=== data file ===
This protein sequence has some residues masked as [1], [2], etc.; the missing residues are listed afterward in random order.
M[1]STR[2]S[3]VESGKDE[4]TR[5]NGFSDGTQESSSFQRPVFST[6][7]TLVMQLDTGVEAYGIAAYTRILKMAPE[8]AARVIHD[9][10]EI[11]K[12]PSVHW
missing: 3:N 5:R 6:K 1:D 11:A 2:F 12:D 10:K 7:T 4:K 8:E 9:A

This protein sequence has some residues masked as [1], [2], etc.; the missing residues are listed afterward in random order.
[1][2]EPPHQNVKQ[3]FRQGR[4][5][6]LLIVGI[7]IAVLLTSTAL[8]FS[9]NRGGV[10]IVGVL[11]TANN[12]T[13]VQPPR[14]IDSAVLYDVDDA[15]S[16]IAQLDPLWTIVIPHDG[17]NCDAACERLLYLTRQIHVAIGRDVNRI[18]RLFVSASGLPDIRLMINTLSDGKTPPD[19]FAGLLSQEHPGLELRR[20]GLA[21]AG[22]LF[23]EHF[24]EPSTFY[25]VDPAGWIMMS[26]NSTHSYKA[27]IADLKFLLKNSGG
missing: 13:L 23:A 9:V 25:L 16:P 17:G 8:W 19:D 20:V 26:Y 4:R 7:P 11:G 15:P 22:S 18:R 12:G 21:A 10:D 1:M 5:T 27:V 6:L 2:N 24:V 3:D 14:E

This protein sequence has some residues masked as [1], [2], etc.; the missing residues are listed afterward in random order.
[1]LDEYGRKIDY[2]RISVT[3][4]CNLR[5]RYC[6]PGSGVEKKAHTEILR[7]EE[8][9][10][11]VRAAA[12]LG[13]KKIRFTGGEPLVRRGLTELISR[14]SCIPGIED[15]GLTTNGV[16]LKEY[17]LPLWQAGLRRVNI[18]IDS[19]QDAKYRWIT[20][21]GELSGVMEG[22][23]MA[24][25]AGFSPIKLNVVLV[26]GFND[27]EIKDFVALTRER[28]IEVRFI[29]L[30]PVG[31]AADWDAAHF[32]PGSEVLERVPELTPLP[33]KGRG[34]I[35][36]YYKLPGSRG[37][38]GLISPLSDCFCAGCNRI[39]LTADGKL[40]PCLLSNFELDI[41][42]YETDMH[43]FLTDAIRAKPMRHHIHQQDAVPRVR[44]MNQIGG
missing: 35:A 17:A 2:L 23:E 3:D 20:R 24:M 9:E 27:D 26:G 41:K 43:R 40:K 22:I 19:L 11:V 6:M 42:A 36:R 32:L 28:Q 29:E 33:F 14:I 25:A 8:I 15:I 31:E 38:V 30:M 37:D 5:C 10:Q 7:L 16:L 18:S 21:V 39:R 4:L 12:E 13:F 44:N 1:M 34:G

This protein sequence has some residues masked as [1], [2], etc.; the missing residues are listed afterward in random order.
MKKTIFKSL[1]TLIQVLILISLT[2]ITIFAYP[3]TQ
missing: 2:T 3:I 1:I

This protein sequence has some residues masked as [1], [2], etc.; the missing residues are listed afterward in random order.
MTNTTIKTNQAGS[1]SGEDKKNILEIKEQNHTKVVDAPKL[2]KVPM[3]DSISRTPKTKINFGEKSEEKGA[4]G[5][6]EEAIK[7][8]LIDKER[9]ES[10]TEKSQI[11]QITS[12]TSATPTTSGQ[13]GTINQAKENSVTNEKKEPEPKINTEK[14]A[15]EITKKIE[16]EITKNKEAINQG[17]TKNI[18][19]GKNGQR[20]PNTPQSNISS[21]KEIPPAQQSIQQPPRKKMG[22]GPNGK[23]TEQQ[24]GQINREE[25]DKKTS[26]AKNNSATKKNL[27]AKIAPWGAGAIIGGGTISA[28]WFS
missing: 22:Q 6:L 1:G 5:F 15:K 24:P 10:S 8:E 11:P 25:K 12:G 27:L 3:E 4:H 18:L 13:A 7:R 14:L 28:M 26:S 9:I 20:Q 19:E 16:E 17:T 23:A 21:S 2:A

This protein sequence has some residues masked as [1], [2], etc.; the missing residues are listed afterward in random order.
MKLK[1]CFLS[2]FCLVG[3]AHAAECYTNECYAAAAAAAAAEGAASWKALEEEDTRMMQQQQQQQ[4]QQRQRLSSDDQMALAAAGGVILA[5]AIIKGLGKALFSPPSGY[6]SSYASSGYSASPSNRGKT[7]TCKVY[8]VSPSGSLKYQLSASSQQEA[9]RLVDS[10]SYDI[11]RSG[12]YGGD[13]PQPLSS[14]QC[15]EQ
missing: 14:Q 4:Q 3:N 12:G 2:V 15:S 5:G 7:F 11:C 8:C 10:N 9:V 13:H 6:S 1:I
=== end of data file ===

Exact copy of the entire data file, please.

This protein sequence has some residues masked as [1], [2], etc.; the missing residues are listed afterward in random order.
M[1]STR[2]S[3]VESGKDE[4]TR[5]NGFSDGTQESSSFQRPVFST[6][7]TLVMQLDTGVEAYGIAAYTRILKMAPE[8]AARVIHD[9][10]EI[11]K[12]PSVHW
missing: 3:N 5:R 6:K 1:D 11:A 2:F 12:D 10:K 7:T 4:K 8:E 9:A

This protein sequence has some residues masked as [1], [2], etc.; the missing residues are listed afterward in random order.
[1][2]EPPHQNVKQ[3]FRQGR[4][5][6]LLIVGI[7]IAVLLTSTAL[8]FS[9]NRGGV[10]IVGVL[11]TANN[12]T[13]VQPPR[14]IDSAVLYDVDDA[15]S[16]IAQLDPLWTIVIPHDG[17]NCDAACERLLYLTRQIHVAIGRDVNRI[18]RLFVSASGLPDIRLMINTLSDGKTPPD[19]FAGLLSQEHPGLELRR[20]GLA[21]AG[22]LF[23]EHF[24]EPSTFY[25]VDPAGWIMMS[26]NSTHSYKA[27]IADLKFLLKNSGG
missing: 13:L 23:A 9:V 25:L 16:P 17:G 8:W 19:D 20:V 26:Y 4:R 7:P 11:G 15:P 22:S 18:R 12:G 21:A 10:D 1:M 5:T 27:V 6:L 2:N 24:V 3:D 14:E

This protein sequence has some residues masked as [1], [2], etc.; the missing residues are listed afterward in random order.
[1]LDEYGRKIDY[2]RISVT[3][4]CNLR[5]RYC[6]PGSGVEKKAHTEILR[7]EE[8][9][10][11]VRAAA[12]LG[13]KKIRFTGGEPLVRRGLTELISR[14]SCIPGIED[15]GLTTNGV[16]LKEY[17]LPLWQAGLRRVNI[18]IDS[19]QDAKYRWIT[20][21]GELSGVMEG[22][23]MA[24][25]AGFSPIKLNVVLV[26]GFND[27]EIKDFVALTRER[28]IEVRFI[29]L[30]PVG[31]AADWDAAHF[32]PGSEVLERVPELTPLP[33]KGRG[34]I[35][36]YYKLPGSRG[37][38]GLISPLSDCFCAGCNRI[39]LTADGKL[40]PCLLSNFELDI[41][42]YETDMH[43]FLTDAIRAKPMRHHIHQQDAVPRVR[44]MNQIGG
missing: 35:A 17:A 2:L 23:E 3:D 20:R 24:M 9:E 27:D 26:G 41:K 43:R 40:K 22:I 19:L 11:V 6:M 42:A 36:R 32:L 28:Q 29:E 33:F 14:I 25:A 8:I 15:I 31:E 38:V 30:M 37:D 5:C 10:Q 7:L 16:L 18:S 21:V 39:R 4:L 12:E 13:F 44:N 1:M 34:G

This protein sequence has some residues masked as [1], [2], etc.; the missing residues are listed afterward in random order.
MKKTIFKSL[1]TLIQVLILISLT[2]ITIFAYP[3]TQ
missing: 2:T 3:I 1:I

This protein sequence has some residues masked as [1], [2], etc.; the missing residues are listed afterward in random order.
MTNTTIKTNQAGS[1]SGEDKKNILEIKEQNHTKVVDAPKL[2]KVPM[3]DSISRTPKTKINFGEKSEEKGA[4]G[5][6]EEAIK[7][8]LIDKER[9]ES[10]TEKSQI[11]QITS[12]TSATPTTSGQ[13]GTINQAKENSVTNEKKEPEPKINTEK[14]A[15]EITKKIE[16]EITKNKEAINQG[17]TKNI[18][19]GKNGQR[20]PNTPQSNISS[21]KEIPPAQQSIQQPPRKKMG[22]GPNGK[23]TEQQ[24]GQINREE[25]DKKTS[26]AKNNSATKKNL[27]AKIAPWGAGAIIGGGTISA[28]WFS
missing: 22:Q 6:L 1:G 5:F 15:K 24:P 10:S 8:E 11:P 25:K 12:G 27:L 3:E 4:H 18:L 13:A 7:R 14:L 28:M 26:S 9:I 20:Q 19:E 16:E 17:T 23:A 21:S 2:A

This protein sequence has some residues masked as [1], [2], etc.; the missing residues are listed afterward in random order.
MKLK[1]CFLS[2]FCLVG[3]AHAAECYTNECYAAAAAAAAAEGAASWKALEEEDTRMMQQQQQQQ[4]QQRQRLSSDDQMALAAAGGVILA[5]AIIKGLGKALFSPPSGY[6]SSYASSGYSASPSNRGKT[7]TCKVY[8]VSPSGSLKYQLSASSQQEA[9]RLVDS[10]SYDI[11]RSG[12]YGGD[13]PQPLSS[14]QC[15]EQ
missing: 14:Q 4:Q 3:N 12:G 2:V 15:S 5:G 7:F 11:C 8:C 10:N 9:V 13:H 6:S 1:I